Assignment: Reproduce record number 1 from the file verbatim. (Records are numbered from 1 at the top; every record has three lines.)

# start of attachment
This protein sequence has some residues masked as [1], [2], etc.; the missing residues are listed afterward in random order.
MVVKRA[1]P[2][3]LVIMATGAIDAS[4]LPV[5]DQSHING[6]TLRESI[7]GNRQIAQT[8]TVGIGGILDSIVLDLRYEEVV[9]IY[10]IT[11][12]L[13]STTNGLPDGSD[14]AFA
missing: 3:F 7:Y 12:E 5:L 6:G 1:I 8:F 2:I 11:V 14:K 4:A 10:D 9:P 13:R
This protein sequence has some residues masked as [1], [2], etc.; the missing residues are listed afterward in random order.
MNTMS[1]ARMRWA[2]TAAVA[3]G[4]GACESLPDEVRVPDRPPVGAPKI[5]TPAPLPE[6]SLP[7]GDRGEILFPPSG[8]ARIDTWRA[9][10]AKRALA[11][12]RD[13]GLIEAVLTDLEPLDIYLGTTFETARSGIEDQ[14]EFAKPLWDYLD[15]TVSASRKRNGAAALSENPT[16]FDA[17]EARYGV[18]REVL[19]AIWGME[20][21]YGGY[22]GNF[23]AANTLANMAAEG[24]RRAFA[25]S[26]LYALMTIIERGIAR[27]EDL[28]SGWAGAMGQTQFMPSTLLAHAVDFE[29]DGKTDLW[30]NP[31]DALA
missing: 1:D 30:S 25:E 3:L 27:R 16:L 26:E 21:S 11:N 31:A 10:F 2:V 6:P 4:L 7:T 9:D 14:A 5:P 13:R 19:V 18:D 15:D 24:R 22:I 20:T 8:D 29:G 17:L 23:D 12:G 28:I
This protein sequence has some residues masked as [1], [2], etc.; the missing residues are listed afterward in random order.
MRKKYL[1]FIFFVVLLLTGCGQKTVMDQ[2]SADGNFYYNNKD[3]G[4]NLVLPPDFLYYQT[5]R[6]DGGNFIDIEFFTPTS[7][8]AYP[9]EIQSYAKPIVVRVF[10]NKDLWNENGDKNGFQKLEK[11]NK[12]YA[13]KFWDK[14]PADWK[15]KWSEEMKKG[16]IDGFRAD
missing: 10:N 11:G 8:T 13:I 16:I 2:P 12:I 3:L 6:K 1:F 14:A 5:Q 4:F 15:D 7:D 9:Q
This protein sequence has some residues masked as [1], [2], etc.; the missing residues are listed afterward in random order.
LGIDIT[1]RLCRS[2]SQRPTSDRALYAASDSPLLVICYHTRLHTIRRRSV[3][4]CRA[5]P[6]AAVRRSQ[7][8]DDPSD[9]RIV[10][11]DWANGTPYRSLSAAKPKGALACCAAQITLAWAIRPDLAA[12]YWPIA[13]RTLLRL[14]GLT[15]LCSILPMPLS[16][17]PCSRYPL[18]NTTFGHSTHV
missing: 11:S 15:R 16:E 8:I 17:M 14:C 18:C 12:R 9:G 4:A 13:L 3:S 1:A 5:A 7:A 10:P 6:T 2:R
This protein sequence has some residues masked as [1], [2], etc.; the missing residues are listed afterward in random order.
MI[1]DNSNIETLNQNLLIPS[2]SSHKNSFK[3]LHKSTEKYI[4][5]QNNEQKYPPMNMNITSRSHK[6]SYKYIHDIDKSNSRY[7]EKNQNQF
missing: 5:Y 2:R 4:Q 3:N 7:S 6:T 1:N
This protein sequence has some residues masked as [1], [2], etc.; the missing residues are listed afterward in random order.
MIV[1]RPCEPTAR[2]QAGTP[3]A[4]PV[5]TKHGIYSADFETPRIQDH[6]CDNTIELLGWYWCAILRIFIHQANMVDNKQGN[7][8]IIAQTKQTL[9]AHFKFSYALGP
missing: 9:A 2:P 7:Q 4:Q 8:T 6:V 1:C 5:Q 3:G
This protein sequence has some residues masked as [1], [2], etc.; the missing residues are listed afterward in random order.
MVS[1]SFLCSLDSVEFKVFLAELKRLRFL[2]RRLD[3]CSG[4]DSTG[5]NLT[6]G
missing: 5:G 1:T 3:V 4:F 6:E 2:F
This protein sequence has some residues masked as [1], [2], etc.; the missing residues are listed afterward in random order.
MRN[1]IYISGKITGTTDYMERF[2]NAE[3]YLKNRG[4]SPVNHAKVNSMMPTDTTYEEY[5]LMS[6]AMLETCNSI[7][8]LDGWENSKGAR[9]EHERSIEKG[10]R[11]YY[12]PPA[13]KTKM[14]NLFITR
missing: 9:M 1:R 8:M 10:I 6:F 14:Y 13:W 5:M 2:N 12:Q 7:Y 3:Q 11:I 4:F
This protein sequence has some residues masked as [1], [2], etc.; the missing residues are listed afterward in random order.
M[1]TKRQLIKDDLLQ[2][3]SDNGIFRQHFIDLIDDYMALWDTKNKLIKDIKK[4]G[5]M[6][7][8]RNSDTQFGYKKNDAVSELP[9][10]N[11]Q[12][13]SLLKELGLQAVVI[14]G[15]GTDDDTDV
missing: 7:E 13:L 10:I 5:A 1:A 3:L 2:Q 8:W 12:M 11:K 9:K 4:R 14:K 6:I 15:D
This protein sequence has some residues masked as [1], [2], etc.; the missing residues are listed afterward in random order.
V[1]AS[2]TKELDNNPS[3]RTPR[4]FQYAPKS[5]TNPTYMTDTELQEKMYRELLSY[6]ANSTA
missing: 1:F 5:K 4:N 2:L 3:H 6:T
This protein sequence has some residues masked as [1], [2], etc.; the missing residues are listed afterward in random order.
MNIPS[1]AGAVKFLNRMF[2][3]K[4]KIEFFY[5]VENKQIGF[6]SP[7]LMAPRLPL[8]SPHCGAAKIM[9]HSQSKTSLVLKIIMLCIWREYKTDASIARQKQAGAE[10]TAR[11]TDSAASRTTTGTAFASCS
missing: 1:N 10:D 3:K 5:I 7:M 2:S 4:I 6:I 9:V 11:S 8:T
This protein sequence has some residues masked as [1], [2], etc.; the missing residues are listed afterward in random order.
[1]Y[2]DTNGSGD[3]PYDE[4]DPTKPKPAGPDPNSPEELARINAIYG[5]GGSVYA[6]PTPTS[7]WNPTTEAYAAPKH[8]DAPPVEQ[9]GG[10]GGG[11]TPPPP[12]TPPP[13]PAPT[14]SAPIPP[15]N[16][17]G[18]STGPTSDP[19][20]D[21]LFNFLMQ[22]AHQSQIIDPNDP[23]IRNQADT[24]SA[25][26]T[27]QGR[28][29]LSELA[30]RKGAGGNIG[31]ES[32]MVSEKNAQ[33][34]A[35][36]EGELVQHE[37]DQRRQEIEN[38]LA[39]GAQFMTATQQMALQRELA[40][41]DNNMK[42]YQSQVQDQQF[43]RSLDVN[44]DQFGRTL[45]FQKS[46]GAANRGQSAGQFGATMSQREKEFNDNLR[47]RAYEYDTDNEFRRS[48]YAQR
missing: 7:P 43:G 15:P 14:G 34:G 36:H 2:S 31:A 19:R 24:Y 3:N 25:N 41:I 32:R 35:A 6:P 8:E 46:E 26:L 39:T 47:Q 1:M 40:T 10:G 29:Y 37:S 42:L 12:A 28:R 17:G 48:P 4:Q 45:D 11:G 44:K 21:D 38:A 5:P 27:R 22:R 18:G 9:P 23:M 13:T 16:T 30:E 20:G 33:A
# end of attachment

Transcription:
This protein sequence has some residues masked as [1], [2], etc.; the missing residues are listed afterward in random order.
MVVKRA[1]P[2][3]LVIMATGAIDAS[4]LPV[5]DQSHING[6]TLRESI[7]GNRQIAQT[8]TVGIGGILDSIVLDLRYEEVV[9]IY[10]IT[11][12]L[13]STTNGLPDGSD[14]AFA
missing: 3:F 7:Y 12:E 5:L 6:G 1:I 8:F 2:I 11:V 14:K 4:A 10:D 9:P 13:R